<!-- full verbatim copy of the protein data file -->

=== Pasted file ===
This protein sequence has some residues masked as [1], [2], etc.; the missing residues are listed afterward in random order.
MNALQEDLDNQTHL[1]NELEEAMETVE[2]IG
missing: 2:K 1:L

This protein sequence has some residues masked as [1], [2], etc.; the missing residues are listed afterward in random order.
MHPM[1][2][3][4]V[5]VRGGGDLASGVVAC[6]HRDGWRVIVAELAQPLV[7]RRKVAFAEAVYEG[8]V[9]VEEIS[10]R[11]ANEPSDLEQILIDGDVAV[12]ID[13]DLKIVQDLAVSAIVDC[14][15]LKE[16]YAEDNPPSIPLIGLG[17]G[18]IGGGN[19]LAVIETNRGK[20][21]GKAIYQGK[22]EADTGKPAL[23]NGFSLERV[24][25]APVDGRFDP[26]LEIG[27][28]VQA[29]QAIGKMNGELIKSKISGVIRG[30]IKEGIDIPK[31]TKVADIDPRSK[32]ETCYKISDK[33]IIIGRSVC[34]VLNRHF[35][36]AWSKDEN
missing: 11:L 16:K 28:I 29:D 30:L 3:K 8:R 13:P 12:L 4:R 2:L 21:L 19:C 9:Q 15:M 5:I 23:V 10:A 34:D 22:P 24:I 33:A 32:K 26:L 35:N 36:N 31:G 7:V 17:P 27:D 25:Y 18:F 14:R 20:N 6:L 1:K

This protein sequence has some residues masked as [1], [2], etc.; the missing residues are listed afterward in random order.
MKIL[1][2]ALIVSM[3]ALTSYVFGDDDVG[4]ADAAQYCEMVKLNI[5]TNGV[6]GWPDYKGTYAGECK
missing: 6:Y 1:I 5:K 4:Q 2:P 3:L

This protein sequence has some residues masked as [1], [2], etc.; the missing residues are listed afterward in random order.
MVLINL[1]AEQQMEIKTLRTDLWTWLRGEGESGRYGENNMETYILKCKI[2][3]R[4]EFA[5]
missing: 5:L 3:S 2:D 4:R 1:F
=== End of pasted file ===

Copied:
This protein sequence has some residues masked as [1], [2], etc.; the missing residues are listed afterward in random order.
MNALQEDLDNQTHL[1]NELEEAMETVE[2]IG
missing: 2:K 1:L

This protein sequence has some residues masked as [1], [2], etc.; the missing residues are listed afterward in random order.
MHPM[1][2][3][4]V[5]VRGGGDLASGVVAC[6]HRDGWRVIVAELAQPLV[7]RRKVAFAEAVYEG[8]V[9]VEEIS[10]R[11]ANEPSDLEQILIDGDVAV[12]ID[13]DLKIVQDLAVSAIVDC[14][15]LKE[16]YAEDNPPSIPLIGLG[17]G[18]IGGGN[19]LAVIETNRGK[20][21]GKAIYQGK[22]EADTGKPAL[23]NGFSLERV[24][25]APVDGRFDP[26]LEIG[27][28]VQA[29]QAIGKMNGELIKSKISGVIRG[30]IKEGIDIPK[31]TKVADIDPRSK[32]ETCYKISDK[33]IIIGRSVC[34]VLNRHF[35][36]AWSKDEN
missing: 11:L 16:K 28:I 29:D 30:L 3:K 8:R 13:P 12:L 4:R 2:L 21:L 19:C 9:Q 15:M 5:I 23:V 10:A 34:D 22:P 24:I 33:A 32:K 26:L 35:N 36:N 31:G 7:V 17:P 27:D 25:Y 18:F 14:R 20:N 6:L 1:K

This protein sequence has some residues masked as [1], [2], etc.; the missing residues are listed afterward in random order.
MKIL[1][2]ALIVSM[3]ALTSYVFGDDDVG[4]ADAAQYCEMVKLNI[5]TNGV[6]GWPDYKGTYAGECK
missing: 6:Y 1:I 5:K 4:Q 2:P 3:L

This protein sequence has some residues masked as [1], [2], etc.; the missing residues are listed afterward in random order.
MVLINL[1]AEQQMEIKTLRTDLWTWLRGEGESGRYGENNMETYILKCKI[2][3]R[4]EFA[5]
missing: 5:L 3:S 2:D 4:R 1:F